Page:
ANNAPOLIS, Md. (AP) - The curator of the U.S. Naval Academy Museum wasn't exactly sure what would be found: records indicated five display boxes long used to exhibit captured British flags from the War of 1812 actually concealed more banners underneath.
But not until all 61 banners were painstakingly removed in December for a conservation effort did curator Charles Swift, who is also the museum's managing director, actually see what was hidden. And he was gratified to learn that conservationists had uncovered dozens of other flags -- many captured by the Navy in other conflicts of the 19th century.
The 46 newly discovered flags -- including banners from battles in Asia and from the Spanish-American War -- had originally been put on display in 1913. But seven years later, they were covered up by the 15 flags from the War of 1812 -- and sealed up for nearly a century.
No one alive had seen the flags long hidden from view.
"More importantly than just seeing them was seeing the colors," said Swift. "It is what struck me immediately. It was sort of dark, but you could see the colors -- the vibrant colors -- of them having not been in light for 100 years, and so it was exciting."
The flags, covered by the others in boxes with large plate-glass lids, speak to an earlier era of U.S. intervention overseas. They include one taken from a Chinese pirate fort off Macau dating to 1854 and another captured in Korea in 1871, according to Swift. There were even some replicas of Revolutionary War-era flags among them.
He said no one had attempted to open the boxes for so long until it came time for needed conservation.
"It was mostly the recognition that after 100 years, these things really needed to be taken down, because hanging like this places stresses on the flags," said Swift. "It can tear them. They can be damaged. So, they're getting a well-deserved vacation."
In 1849, then-President James K. Polk designated the academy in Annapolis, Maryland, as the repository of flags captured in battle by the Navy. The museum is now home to about 800 flags and trusted with their conservation, Swift said. About 250 of them are trophy flags seized in battle. The museum also houses seafaring instruments, naval uniforms, medals, photographs, art and items recalling past naval expeditions and explorations.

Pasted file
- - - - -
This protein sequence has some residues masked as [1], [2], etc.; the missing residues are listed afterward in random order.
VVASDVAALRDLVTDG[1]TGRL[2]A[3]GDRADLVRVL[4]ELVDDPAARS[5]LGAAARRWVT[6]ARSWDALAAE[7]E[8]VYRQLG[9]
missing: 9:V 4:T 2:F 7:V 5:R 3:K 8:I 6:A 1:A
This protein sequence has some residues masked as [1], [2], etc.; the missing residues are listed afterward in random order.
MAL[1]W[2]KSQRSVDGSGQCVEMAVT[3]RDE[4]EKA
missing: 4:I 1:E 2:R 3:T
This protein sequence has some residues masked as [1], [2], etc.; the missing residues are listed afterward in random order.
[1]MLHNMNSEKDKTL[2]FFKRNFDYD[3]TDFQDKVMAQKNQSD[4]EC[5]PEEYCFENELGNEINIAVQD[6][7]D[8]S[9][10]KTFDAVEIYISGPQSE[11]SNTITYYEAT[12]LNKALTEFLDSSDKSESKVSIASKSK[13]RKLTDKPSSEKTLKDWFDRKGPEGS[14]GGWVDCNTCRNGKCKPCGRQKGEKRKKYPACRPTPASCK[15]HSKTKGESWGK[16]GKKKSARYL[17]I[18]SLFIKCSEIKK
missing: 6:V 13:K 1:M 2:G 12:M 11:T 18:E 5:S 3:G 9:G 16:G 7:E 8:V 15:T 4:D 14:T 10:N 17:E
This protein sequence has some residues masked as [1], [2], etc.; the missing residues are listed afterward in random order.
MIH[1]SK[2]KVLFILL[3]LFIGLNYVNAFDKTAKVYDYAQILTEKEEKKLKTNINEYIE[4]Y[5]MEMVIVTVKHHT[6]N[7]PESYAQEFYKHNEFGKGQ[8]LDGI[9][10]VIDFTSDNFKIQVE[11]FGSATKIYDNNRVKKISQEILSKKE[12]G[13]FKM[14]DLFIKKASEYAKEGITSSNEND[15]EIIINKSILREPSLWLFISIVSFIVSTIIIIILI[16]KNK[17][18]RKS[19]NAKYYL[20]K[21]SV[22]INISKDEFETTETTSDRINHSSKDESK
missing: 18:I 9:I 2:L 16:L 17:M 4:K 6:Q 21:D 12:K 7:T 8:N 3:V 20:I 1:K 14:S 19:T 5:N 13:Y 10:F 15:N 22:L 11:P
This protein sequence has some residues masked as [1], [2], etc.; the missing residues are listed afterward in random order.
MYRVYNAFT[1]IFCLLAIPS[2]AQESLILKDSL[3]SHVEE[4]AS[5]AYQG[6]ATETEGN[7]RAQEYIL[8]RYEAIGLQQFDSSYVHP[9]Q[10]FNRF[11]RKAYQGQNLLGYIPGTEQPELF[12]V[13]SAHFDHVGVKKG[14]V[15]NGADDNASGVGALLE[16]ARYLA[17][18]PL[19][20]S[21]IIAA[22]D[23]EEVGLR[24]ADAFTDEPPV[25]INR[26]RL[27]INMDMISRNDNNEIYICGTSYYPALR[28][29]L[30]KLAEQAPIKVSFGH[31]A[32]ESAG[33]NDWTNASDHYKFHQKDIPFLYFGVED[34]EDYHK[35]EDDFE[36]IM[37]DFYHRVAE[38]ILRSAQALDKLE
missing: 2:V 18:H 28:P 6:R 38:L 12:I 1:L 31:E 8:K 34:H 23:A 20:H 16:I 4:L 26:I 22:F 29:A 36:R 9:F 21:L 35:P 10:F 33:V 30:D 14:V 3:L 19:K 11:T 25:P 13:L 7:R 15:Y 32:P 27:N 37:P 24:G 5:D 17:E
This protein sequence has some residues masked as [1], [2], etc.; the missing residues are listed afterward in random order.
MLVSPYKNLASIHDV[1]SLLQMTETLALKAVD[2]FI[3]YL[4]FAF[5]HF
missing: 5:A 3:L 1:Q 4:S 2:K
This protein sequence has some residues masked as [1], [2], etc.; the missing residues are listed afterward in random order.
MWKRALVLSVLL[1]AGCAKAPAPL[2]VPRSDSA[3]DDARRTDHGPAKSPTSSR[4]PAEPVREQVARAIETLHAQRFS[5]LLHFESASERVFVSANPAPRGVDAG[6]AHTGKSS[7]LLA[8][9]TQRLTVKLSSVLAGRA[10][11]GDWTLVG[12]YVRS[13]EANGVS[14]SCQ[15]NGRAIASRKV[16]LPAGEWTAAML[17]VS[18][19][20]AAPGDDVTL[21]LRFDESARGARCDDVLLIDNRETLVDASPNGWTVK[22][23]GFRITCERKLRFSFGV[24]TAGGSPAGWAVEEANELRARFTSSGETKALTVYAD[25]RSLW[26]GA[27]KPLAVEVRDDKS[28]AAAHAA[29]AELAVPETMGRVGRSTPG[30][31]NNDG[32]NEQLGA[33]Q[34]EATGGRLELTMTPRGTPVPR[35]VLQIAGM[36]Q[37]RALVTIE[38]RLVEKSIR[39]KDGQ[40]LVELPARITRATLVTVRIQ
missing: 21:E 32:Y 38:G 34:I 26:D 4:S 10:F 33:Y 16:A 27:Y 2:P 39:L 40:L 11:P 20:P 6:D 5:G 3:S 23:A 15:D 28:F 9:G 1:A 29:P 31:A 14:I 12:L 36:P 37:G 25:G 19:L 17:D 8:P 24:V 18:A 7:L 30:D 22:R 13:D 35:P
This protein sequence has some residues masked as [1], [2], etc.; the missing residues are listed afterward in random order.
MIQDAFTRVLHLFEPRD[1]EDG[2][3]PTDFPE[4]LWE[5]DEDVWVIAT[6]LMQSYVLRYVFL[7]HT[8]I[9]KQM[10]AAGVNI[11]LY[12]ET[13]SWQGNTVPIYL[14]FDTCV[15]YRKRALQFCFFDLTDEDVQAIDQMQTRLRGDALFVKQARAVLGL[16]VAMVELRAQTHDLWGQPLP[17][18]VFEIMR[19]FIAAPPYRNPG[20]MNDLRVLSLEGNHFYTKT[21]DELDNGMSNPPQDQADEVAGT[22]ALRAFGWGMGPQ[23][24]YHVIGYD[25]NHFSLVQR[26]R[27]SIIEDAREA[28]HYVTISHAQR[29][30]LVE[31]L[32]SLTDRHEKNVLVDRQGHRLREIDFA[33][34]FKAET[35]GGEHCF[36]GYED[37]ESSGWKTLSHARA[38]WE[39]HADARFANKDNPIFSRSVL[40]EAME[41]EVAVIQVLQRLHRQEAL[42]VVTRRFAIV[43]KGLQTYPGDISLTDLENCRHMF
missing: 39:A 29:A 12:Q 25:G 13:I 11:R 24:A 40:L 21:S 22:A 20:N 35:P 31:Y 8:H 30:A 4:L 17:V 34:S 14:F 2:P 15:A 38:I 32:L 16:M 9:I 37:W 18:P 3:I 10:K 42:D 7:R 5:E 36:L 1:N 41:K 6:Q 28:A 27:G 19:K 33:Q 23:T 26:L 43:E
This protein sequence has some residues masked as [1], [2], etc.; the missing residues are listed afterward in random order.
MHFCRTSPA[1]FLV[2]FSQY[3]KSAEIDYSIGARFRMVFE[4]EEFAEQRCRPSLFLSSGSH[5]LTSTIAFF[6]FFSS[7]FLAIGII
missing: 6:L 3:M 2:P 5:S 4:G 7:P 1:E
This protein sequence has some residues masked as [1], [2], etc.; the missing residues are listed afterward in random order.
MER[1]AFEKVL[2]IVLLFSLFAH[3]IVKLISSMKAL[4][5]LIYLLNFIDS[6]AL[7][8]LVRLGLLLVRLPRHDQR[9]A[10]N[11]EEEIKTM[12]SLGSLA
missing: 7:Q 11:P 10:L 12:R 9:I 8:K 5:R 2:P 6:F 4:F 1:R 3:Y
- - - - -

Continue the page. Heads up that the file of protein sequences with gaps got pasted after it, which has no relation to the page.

"We are ultimately stewards of these objects that tell important stories," said Swift, whose museum boasts more than 100,000 visitors a year.
Amelia Fowler, a well-known flag preserver who restored the original Star-Spangled Banner in 1914, was contracted in 1912 to conserve the academy's collection of trophy flags. She worked with dozens of other women in the museum's Mahan Hall, using a patented stitching method to help preserve the fabric. All told, they stitched up enough flags to cover two football fields, Swift said.
Camille Myers Breeze is working on a new conservation process for the flags as director of an independent conservation studio, Museum Textile Services, based in Massachusetts. She said Fowler's work has enabled her crew to handle the flags without risk of damage.
"For us to conserve a collection of flags like this that's historical -- not only for its use, but for how it was preserved and how it has been installed here for 100 years for Naval Academy students and visitors to appreciate and learn from," she said. "It's really our favorite kind of project."
Swift said funding for the conservation, about $40,000, came from the U.S. Naval History and Heritage Command, which is tasked with preserving artifacts, documents and other items of that military branch.